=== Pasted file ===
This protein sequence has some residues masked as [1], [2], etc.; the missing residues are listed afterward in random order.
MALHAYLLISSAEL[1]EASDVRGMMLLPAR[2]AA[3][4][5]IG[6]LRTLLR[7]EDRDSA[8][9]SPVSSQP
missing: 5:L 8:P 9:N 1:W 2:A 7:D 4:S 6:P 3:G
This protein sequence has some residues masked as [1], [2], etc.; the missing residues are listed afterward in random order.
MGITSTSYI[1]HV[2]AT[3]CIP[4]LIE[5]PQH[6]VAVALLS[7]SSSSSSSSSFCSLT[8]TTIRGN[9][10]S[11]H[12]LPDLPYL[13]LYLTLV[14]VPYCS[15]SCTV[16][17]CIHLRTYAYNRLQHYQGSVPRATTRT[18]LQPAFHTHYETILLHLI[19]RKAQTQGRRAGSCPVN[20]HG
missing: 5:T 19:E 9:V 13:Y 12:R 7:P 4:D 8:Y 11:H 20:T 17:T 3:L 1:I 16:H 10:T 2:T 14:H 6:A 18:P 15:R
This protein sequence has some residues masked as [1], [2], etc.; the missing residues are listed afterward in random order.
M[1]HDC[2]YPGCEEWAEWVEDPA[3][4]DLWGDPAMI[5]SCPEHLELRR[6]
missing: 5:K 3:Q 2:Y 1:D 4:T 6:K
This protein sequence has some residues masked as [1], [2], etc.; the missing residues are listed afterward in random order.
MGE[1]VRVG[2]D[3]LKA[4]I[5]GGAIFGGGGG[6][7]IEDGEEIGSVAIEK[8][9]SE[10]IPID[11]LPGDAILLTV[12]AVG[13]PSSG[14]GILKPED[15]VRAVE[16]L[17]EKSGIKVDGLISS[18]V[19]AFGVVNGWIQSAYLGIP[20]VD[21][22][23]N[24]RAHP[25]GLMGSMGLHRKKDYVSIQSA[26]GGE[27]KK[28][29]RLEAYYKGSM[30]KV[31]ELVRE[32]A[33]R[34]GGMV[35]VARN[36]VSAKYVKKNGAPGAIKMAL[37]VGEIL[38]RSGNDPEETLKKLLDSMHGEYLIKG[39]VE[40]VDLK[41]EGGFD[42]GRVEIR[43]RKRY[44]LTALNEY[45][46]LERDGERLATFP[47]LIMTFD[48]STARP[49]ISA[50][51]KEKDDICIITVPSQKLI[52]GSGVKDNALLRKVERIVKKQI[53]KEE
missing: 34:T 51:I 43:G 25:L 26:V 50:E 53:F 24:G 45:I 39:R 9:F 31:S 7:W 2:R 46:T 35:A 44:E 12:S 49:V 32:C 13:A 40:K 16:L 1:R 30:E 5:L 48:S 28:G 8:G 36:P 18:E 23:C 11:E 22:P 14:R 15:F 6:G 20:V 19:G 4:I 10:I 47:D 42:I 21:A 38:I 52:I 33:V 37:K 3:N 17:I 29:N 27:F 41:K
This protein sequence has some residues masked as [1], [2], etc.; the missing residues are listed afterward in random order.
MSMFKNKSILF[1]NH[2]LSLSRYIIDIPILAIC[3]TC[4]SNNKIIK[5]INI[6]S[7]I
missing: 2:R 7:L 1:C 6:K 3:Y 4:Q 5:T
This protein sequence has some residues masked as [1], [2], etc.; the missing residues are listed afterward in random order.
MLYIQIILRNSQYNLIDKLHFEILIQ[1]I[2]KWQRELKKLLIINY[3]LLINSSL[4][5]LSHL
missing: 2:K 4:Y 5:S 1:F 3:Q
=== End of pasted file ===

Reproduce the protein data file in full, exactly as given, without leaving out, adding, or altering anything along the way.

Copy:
This protein sequence has some residues masked as [1], [2], etc.; the missing residues are listed afterward in random order.
MALHAYLLISSAEL[1]EASDVRGMMLLPAR[2]AA[3][4][5]IG[6]LRTLLR[7]EDRDSA[8][9]SPVSSQP
missing: 5:L 8:P 9:N 1:W 2:A 7:D 4:S 6:P 3:G
This protein sequence has some residues masked as [1], [2], etc.; the missing residues are listed afterward in random order.
MGITSTSYI[1]HV[2]AT[3]CIP[4]LIE[5]PQH[6]VAVALLS[7]SSSSSSSSSFCSLT[8]TTIRGN[9][10]S[11]H[12]LPDLPYL[13]LYLTLV[14]VPYCS[15]SCTV[16][17]CIHLRTYAYNRLQHYQGSVPRATTRT[18]LQPAFHTHYETILLHLI[19]RKAQTQGRRAGSCPVN[20]HG
missing: 5:T 19:E 9:V 13:Y 12:R 7:P 4:D 8:Y 11:H 20:T 17:T 3:L 1:I 16:H 10:T 2:T 14:H 6:A 18:P 15:R
This protein sequence has some residues masked as [1], [2], etc.; the missing residues are listed afterward in random order.
M[1]HDC[2]YPGCEEWAEWVEDPA[3][4]DLWGDPAMI[5]SCPEHLELRR[6]
missing: 5:K 3:Q 2:Y 1:D 4:T 6:K
This protein sequence has some residues masked as [1], [2], etc.; the missing residues are listed afterward in random order.
MGE[1]VRVG[2]D[3]LKA[4]I[5]GGAIFGGGGG[6][7]IEDGEEIGSVAIEK[8][9]SE[10]IPID[11]LPGDAILLTV[12]AVG[13]PSSG[14]GILKPED[15]VRAVE[16]L[17]EKSGIKVDGLISS[18]V[19]AFGVVNGWIQSAYLGIP[20]VD[21][22][23]N[24]RAHP[25]GLMGSMGLHRKKDYVSIQSA[26]GGE[27]KK[28][29]RLEAYYKGSM[30]KV[31]ELVRE[32]A[33]R[34]GGMV[35]VARN[36]VSAKYVKKNGAPGAIKMAL[37]VGEIL[38]RSGNDPEETLKKLLDSMHGEYLIKG[39]VE[40]VDLK[41]EGGFD[42]GRVEIR[43]RKRY[44]LTALNEY[45][46]LERDGERLATFP[47]LIMTFD[48]STARP[49]ISA[50][51]KEKDDICIITVPSQKLI[52]GSGVKDNALLRKVERIVKKQI[53]KEE
missing: 34:T 51:I 43:G 25:L 26:V 50:E 53:F 24:G 45:I 39:R 9:F 31:S 7:W 2:R 46:T 35:A 44:E 12:S 49:V 32:C 13:A 40:K 16:L 1:R 30:E 5:L 48:S 28:G 8:G 36:P 18:E 23:C 11:E 22:P 14:R 15:F 6:G 20:V 19:G 4:I 10:I 47:D 42:I 21:A 38:I 52:I 33:V 37:K 3:N 17:I 29:N 27:F 41:K
This protein sequence has some residues masked as [1], [2], etc.; the missing residues are listed afterward in random order.
MSMFKNKSILF[1]NH[2]LSLSRYIIDIPILAIC[3]TC[4]SNNKIIK[5]INI[6]S[7]I
missing: 2:R 7:L 1:C 6:K 3:Y 4:Q 5:T
This protein sequence has some residues masked as [1], [2], etc.; the missing residues are listed afterward in random order.
MLYIQIILRNSQYNLIDKLHFEILIQ[1]I[2]KWQRELKKLLIINY[3]LLINSSL[4][5]LSHL
missing: 2:K 4:Y 5:S 1:F 3:Q